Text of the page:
On Friday, Nancy Pelosi caved, again, saying she will send the articles of impeachment to the Senate in a few days.

Iran on Saturday admitted to shooting down a Ukrainian passenger plane while confirming that its response to President Trump's strike on terror chief Qassem Soleimani has concluded.

Here's how I see things at the end of a momentous week for the Trump presidency and the start of what could be another defining seven days. This show is called "The Next Revolution" but I want to talk about the "Trump Revolution" because I don't think there's been proper recognition of the substance and significance of what this president is doing.


It's completely different from what we've seen before. It doesn't fit into the establishment's traditional ideological boxes and that's why they waste our time with pointless political games like impeachment.

We saw the new approach clearly with Iran. The Democrats, never-Trumpers and their media lackeys lurched wildly from calling Trump weak to branding him a warmonger.


But his strategy has been consistent from day one. He is anti-war, but he is also anti-weak. No, he doesn't want to invade deserts of sand like the neocons, but he doesn't want to put his head in the sand, like the isolation nuts, either.

It was the same over Syria -- withdrawing troops from a conflict that is someone else's business, but a missile strike if you use chemical weapons.

You saw it with North Korea -- fire and fury and then historic negotiations.

The same with China. Tough tariffs, but look at what's happening this week. They're coming here to sign a deal.

This is the Trump Revolution: Pragmatic, non-ideological. He approaches issues as a problem-solving businessman.

It's actually a revolution in ideas and it goes way beyond foreign policy. He is combining the best of traditional conservative ideas with positive populism, appointing conservative judges and leading the way on criminal justice reform, cutting taxes and boosting family leave.

Cutting regulations, by the way, given a massive boost last week with new plans to reform the environmental bureaucracy that's blocking infrastructure construction and cutting low wage immigration.

The result? Well, we know the story by now, but we see new chapters every month.

The establishment Republican Party is not coming back. It is dead, killed by their policy failure and Donald Trump's policy success.

Another positive jobs report on Friday. Unemployment again at a 50-year low. And here's the most important part: earnings rising, not just for everyone, but fastest for the lowest-paid, ending nearly 50 years of stagnation.

So, how are the establishment Republicans reacting?

Jennifer Rubin, Washington Post columnist: Donald Trump ran as a celebrity and has become the worst president in history.

George Will, columnist: Normal, walking around Americans are sad and embarrassed and exhausted.

Steve Schmidt, MSNBC analyst: The vast majority of Americans don't think he is doing a good job, think he is a bad president, think he is compromised by a foreign power, think he is dishonest, which he is, of course, think he is corrupt, which he is, of course, and thinks he is lawless, which of course he is.

Rick Wilson, political strategist: He is an awful representative not only of the Republican Party, but the human race.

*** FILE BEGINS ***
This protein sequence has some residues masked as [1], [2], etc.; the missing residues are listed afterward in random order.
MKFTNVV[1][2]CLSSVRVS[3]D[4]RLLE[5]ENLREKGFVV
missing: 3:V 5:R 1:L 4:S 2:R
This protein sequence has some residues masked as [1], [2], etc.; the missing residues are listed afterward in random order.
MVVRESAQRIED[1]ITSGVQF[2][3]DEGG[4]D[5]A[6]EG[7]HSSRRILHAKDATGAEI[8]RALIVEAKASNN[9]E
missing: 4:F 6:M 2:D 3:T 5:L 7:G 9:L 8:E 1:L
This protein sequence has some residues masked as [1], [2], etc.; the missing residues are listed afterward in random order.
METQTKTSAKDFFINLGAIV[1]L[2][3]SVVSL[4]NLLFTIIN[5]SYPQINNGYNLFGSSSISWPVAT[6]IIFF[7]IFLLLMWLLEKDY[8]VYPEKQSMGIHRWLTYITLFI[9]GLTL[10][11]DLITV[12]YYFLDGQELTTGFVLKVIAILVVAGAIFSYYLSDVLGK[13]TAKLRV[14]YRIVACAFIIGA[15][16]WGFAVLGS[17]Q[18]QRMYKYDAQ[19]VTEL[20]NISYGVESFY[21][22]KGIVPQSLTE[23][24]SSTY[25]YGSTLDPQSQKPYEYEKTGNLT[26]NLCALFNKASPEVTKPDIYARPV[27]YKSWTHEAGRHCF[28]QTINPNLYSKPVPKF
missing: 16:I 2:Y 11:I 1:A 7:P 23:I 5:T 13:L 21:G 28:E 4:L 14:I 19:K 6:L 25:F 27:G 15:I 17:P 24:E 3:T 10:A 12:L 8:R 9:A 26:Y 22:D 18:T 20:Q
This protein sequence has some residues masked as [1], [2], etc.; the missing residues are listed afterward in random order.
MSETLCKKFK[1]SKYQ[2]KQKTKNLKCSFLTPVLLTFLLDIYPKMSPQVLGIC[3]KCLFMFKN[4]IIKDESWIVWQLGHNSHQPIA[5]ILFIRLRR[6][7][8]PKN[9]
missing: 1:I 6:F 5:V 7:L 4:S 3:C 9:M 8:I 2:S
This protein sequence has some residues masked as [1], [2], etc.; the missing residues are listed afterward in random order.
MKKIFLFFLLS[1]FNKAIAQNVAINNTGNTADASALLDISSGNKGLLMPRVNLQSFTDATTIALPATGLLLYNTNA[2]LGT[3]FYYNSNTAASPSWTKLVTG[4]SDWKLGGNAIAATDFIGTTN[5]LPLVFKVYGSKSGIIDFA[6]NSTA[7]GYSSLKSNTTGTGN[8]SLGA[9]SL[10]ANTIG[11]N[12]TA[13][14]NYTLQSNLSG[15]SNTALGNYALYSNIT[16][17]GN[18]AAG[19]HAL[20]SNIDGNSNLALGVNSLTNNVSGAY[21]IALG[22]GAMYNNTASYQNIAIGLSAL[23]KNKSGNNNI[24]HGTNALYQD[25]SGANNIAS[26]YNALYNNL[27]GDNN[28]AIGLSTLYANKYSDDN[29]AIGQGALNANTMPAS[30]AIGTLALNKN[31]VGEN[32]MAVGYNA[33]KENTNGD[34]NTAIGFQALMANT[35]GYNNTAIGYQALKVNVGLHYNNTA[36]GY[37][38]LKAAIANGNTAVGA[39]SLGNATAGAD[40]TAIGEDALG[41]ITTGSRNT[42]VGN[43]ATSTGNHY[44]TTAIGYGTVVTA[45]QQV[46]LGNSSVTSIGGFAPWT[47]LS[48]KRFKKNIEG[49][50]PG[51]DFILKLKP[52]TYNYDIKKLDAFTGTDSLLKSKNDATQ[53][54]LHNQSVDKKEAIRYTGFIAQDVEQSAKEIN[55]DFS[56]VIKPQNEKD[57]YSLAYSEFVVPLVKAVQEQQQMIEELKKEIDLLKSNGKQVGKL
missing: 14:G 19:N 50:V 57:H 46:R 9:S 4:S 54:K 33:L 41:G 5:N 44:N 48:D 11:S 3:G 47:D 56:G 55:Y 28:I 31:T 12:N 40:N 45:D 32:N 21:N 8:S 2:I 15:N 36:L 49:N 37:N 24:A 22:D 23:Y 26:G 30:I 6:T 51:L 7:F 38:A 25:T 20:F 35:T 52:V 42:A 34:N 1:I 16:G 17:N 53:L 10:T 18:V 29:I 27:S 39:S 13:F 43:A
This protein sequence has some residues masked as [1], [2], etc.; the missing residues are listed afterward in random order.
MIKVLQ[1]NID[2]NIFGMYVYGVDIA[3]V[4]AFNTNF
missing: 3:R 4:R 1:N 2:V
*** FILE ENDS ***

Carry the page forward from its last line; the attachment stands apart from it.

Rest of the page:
Just before the holidays, the never-Trumpers published a manifesto in The New York Times: "As Americans, we must stem the damage he and his followers are doing to the rule of law, the Constitution and the American character."

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What? Trump's damage?

Who backed the human and economic catastrophe of the Iraq War? Who brought in the disastrous 1986 Immigration Reform, creating the broken system that Trump is trying to fix? Who let China into the World Trade Organization, devastating American manufacturing to the point where we literally can't even print Bibles in America?

Who pushed ruling class trade globalism that spawned the disastrous NAFTA, putting so many Americans out of work in the heartland? And who assaulted the American family with policies that collapsed marriage rates and family stability?

No, not the evil Trump -- it was you, the Republican establishment who did this to America. These never-Trumpers are apologists for an elitist ideology that is anti-worker, anti-family and anti-community.

So they can write whatever pompous, self-righteous nonsense they want in The New York Times. The establishment Republican Party is not coming back. It is dead, killed by their policy failure and Donald Trump's policy success.

There is no constituency for their ideas, except a handful of opportunists who traded their principles for a contract with the Democrats' cable news networks, where they poop off about the president's tweets while ignoring his policies. Here's the level of their analysis.

Nicolle Wallace, MSNBC host: I truly believe he is the hamburger-eating, Zamboni-riding loon that we see on TV and on Twitter.

They're like pampered aristocrats in pre-revolutionary France in powdered wigs and fake beauty spots as they witter to each other, "My dear, Trump is so vulgar!"

Well, maybe he is. But if you're someone who has finally got a job after years on the scrap heap, you'll take that over elegant failure.


If you're a patriot who is finally seeing America stand up to China and defend our borders, you'll come to the same conclusion.

After Trump, it will be a different Republican Party. And for American workers, families, and communities, that is fantastic news.

Adapted from Steve Hilton's monologue from "The Next Revolution" on Jan. 12, 2020.